Sunday, August 31, 2014

Metropolitan Jerusalem

Yair Assaf-Shapira

A metropolis is defined as an urban area that includes a main (metropolitan) city, which constitutes the core of the metropolis, and other surrounding localities that have relations with it. There is, generally, interaction between the satellite communities of the metropolis and the metropolitan city for the purposes of employment, education, culture, shopping, and the like. The intensity of relations with the metropolitan city determines whether a locality is defined as part of the metropolis or not. Recently the Central Bureau of Statistics released new definitions for the metropolises in Israel, with Jerusalem included for the first time. Also included were the metropolises of Tel Aviv, Haifa, and Be’er Sheva. The definitions were based on the rate of employed residents of each locality who work in the main employment centers of the metropolis. About 75% of Israel’s population resides within these metropolitan areas.

Metropolitan Jerusalem has been defined as stretching from Jerusalem to Beit Shemesh in the west, and including Israeli localities in the West Bank, up to Mitzpe Yericho in the east, to Ofra in the north to Gush Etzion in the south. In all, the metropolis comprises 86 localities, and has a population of 1,164,000 residents. Metropolitan Jerusalem is the second largest, after Metropolitan Tel Aviv, which numbers 3,642,000. The metropolises of Haifa and Be’er Sheva have populations of 891,100 and 354,900 residents, respectively.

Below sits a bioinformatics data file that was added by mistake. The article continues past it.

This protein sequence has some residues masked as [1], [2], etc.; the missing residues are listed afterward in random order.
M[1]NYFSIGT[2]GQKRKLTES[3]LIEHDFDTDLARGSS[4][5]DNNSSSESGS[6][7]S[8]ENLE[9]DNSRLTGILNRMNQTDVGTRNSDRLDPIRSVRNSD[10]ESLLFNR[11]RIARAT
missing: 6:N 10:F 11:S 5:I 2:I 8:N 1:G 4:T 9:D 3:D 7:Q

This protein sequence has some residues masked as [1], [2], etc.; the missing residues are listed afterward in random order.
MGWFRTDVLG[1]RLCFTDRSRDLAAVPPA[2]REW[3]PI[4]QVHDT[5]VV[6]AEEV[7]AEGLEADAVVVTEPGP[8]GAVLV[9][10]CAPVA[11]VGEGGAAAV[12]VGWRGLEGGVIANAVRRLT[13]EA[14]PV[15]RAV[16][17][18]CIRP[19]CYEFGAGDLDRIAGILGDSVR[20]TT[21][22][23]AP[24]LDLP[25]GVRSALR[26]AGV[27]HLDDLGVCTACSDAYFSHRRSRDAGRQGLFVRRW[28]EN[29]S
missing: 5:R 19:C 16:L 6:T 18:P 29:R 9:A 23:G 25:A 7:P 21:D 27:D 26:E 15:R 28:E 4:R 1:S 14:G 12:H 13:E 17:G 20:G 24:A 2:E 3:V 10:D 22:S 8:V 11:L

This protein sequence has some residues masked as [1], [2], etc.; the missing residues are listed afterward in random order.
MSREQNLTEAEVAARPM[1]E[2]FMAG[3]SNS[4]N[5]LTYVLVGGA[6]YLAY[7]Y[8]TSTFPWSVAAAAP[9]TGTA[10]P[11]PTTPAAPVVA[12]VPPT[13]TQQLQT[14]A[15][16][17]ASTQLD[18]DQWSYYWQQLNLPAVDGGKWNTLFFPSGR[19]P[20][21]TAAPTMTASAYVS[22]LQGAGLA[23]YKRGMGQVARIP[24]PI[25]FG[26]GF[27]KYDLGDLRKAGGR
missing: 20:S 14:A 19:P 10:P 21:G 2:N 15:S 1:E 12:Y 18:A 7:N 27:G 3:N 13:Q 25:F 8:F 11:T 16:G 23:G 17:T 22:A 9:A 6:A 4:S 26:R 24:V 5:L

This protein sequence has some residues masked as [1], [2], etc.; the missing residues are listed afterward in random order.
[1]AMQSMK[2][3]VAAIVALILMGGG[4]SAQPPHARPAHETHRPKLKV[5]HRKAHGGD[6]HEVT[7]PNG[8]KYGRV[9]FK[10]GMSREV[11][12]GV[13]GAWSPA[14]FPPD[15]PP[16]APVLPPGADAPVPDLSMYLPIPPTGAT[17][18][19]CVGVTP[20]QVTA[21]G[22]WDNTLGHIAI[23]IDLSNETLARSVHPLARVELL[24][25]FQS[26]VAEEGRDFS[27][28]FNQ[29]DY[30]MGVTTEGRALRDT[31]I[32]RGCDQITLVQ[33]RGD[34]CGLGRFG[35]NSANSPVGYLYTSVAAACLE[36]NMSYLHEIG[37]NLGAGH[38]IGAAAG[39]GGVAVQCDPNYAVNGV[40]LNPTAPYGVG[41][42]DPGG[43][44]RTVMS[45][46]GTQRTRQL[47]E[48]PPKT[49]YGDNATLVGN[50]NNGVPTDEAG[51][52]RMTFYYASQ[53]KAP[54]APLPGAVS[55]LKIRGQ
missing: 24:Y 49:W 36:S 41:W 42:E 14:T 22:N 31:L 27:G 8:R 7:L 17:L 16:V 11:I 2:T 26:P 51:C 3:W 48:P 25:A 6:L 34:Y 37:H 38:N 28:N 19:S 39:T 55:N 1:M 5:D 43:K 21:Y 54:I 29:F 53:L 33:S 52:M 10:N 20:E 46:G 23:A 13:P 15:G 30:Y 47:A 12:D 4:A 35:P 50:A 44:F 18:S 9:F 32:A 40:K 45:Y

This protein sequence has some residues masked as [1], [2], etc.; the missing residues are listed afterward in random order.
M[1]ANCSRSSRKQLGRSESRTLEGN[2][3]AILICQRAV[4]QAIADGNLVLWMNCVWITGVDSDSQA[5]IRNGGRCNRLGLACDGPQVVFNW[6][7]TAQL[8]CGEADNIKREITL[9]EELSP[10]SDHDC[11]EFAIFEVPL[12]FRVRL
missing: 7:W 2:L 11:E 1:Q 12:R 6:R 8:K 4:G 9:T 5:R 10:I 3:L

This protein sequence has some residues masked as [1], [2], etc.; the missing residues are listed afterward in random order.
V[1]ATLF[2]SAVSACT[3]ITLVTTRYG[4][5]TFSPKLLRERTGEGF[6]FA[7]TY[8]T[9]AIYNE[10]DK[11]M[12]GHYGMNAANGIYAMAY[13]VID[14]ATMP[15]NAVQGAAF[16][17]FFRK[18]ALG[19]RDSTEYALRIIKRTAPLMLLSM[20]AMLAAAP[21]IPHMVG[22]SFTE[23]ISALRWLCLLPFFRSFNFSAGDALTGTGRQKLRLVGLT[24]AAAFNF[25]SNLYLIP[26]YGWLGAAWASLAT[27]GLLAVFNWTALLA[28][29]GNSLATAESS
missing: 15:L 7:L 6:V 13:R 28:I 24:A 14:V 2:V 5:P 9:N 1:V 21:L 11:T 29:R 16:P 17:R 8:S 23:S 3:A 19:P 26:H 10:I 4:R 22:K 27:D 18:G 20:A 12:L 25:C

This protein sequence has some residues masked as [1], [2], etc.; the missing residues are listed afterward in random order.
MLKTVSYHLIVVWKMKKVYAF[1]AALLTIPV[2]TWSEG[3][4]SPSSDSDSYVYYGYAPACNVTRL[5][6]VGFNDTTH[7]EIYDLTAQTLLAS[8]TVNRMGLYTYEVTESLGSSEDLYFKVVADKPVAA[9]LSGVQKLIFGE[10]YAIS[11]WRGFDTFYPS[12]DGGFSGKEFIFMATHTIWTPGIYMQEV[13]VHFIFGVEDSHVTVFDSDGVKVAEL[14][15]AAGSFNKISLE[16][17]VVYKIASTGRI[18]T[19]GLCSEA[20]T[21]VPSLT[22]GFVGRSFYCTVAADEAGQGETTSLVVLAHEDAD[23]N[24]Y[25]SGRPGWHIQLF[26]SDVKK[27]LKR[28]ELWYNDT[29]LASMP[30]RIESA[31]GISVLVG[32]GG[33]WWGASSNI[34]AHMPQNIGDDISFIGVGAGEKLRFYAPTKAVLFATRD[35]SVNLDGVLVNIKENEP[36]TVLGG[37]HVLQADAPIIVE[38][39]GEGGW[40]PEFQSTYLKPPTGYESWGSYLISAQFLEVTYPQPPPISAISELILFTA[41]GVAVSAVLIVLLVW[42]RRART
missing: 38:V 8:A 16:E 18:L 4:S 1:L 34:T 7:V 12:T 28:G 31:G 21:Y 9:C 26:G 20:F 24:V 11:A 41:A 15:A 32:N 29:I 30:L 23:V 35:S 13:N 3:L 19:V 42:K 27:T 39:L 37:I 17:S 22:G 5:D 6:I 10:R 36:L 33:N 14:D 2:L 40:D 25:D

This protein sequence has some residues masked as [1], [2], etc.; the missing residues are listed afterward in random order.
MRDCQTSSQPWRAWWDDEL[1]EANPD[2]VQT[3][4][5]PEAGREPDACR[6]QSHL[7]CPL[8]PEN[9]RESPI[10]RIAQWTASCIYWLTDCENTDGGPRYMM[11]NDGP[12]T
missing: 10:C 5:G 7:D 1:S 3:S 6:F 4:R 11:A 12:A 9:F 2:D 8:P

We can learn about the character of the metropolis by looking at the population of the core city as a proportion of the entire metropolitan populace (the weight of the core city within the metropolitan area), both in spatial terms – how concentrated or scattered it is– and in economic terms – the weight of the metropolitan satellite communities and hence their potential contribution to the prosperity of the core city.

This factor varies greatly among Israel’s metropolitan areas. The population of Tel Aviv-Jaffa constitutes only 11% of the entire metropolis’s population, whereas in Jerusalem the population of the city constitutes 71% of the total for the entire metropolis. For Haifa and Be’er Sheva, the weight of the core city in each metropolis is 31% and 56%, respectively. Accordingly, the relative weight of the metropolitan city within the metropolis is lowest for Tel Aviv – an indication of the large number of residents with ties to the city, a fact that correlates with the economic prosperity of Tel Aviv-Jaffa. Jerusalem’s relative weight is the highest, correlating with the low weight of the metropolitan satellite communities and indicating that Jerusalem provides services and employment primarily to its own residents. 


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